They do, more or less, solve the problem eventually, but that takes six hours, multiple detours, a frantic attempt to hide from two different versions of Buffy (both of whom were equally dubious about loud noises in the stacks), a near miss with Gwen Post (a stiff-backed woman in sensible shoes), and a ritual that involved the phrase I’m sure this’ll work, I’ve read about it twice being uttered and a chair lit on fire. As Giles douses the fire (and mentally thanks the school’s budget cuts that the fire alarms didn’t go off), he spots a gap where the shelves don’t quite come together right. Ripper, naturally, sticks his hand in it then starts fiddling with a lighter right in the middle of it.
“It’s going to close on your head,” says Giles dryly. Ripper rolls his eyes.
“No it won’t, we’re good at this.” He stops flicking the lighter, though, and just stands there a moment. “But… better if it closes up like that than if it keeps fluctuating, right?”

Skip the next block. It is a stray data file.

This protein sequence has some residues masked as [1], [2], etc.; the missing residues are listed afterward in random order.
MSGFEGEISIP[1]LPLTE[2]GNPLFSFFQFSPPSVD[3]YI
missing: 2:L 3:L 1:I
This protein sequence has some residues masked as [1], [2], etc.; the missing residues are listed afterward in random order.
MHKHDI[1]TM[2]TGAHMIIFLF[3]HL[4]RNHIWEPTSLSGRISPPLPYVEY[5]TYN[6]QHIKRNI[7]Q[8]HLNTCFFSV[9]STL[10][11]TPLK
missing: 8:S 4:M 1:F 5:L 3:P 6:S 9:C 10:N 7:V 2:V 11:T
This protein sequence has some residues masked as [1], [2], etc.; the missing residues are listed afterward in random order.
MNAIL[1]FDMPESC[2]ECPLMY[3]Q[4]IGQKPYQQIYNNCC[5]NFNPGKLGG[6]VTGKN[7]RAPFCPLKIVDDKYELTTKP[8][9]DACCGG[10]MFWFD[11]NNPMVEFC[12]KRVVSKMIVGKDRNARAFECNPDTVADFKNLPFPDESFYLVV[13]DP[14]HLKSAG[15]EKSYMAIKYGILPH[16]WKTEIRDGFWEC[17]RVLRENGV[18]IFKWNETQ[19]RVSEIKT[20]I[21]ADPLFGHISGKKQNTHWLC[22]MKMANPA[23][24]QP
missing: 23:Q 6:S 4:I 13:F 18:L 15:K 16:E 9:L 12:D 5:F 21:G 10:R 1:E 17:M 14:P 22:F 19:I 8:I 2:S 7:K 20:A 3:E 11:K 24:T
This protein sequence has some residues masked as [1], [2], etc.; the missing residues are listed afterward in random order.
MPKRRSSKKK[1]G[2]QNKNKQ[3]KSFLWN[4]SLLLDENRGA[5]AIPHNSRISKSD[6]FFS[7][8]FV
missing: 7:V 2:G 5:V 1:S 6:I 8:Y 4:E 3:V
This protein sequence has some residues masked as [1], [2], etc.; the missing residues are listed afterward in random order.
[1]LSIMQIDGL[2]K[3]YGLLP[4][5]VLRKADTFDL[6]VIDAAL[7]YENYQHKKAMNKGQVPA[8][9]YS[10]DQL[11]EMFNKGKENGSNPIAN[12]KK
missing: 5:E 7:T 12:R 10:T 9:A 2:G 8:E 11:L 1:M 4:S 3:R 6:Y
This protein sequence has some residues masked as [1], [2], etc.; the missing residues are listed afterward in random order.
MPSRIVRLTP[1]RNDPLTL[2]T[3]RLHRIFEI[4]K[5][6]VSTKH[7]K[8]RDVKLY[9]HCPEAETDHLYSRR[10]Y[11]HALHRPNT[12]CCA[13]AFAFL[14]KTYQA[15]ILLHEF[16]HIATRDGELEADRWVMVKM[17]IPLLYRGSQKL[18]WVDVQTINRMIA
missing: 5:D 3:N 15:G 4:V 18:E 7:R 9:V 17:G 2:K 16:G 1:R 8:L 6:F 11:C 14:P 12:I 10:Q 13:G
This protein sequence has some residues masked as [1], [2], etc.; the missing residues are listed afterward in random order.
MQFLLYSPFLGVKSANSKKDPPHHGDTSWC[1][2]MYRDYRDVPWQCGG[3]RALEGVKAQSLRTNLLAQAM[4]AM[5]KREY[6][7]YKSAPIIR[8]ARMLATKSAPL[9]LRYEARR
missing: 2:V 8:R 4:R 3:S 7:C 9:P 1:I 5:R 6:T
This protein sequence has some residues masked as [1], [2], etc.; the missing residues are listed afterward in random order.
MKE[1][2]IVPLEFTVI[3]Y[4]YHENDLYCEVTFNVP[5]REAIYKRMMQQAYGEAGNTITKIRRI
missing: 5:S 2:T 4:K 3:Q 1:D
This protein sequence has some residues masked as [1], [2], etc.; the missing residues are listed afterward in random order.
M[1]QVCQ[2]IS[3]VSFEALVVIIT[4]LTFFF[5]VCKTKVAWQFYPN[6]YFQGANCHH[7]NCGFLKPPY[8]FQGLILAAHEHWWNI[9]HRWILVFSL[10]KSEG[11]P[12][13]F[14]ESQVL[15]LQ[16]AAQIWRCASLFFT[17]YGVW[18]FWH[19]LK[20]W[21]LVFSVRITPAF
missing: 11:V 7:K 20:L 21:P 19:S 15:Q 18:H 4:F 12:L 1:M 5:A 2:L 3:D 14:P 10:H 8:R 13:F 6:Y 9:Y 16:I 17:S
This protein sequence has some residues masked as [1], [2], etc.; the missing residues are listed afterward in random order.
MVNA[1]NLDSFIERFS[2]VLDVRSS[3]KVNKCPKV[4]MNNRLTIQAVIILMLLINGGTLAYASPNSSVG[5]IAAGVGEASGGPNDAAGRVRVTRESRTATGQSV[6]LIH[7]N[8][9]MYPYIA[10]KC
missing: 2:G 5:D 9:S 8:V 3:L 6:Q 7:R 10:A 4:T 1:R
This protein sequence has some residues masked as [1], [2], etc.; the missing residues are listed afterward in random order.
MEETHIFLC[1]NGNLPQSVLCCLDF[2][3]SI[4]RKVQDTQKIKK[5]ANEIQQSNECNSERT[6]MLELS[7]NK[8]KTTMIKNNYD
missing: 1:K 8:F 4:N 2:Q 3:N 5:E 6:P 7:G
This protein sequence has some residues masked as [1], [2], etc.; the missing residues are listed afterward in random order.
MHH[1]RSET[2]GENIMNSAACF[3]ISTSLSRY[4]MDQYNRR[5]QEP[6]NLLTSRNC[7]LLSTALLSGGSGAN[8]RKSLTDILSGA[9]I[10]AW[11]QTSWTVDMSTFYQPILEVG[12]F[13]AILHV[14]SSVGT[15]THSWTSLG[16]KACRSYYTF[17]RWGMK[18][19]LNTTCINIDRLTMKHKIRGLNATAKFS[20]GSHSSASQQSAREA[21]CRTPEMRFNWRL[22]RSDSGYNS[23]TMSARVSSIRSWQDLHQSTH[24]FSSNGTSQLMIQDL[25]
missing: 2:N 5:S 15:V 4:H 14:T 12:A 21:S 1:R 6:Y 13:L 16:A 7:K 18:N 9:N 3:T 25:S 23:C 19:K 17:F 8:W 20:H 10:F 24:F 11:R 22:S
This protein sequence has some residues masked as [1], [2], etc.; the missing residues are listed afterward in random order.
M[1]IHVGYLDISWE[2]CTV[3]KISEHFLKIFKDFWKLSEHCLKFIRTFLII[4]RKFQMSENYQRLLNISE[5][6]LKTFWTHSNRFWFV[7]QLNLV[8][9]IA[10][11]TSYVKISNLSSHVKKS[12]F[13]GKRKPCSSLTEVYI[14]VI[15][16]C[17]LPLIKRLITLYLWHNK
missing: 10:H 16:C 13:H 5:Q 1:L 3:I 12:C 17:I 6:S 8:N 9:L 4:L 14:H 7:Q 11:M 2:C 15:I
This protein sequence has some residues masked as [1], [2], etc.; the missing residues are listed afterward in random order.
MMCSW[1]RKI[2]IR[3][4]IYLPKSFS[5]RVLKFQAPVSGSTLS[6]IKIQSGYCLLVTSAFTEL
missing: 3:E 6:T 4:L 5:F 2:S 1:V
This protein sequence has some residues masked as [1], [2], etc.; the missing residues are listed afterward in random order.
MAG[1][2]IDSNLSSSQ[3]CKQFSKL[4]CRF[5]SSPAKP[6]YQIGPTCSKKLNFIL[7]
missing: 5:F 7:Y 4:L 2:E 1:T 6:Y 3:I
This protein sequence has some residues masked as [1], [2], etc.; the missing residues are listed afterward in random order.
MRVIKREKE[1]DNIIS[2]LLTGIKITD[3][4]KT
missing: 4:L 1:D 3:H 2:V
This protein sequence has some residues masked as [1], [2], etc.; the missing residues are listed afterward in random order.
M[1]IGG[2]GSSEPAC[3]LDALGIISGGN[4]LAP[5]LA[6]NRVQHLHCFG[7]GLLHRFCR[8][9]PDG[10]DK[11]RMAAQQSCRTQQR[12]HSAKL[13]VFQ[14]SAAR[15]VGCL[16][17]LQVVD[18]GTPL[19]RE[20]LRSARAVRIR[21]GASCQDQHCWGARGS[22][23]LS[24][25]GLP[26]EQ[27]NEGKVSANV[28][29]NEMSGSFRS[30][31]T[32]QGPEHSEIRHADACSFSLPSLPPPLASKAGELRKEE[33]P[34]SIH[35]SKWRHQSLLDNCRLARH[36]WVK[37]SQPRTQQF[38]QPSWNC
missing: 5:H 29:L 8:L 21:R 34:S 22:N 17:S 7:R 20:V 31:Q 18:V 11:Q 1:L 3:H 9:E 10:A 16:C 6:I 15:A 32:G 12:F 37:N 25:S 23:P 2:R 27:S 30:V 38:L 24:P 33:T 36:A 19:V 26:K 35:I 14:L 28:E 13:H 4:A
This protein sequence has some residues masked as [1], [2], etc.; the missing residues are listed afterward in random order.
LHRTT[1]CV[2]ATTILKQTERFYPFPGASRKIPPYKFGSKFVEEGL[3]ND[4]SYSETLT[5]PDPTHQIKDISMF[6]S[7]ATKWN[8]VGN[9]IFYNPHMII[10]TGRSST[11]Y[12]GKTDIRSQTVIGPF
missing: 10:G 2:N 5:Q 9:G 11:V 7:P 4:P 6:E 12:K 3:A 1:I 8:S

“It won’t, anymore,” says Giles, who will absolutely spend the next three days cross referencing everything in his own library to find the root cause because he doesn’t quite believe that anything is ever quite sorted out on a Hellmouth.
“Course,” says Ripper, a knowing grin spreading over his face. “So, be seeing you, is it?” (More likely than not, that.)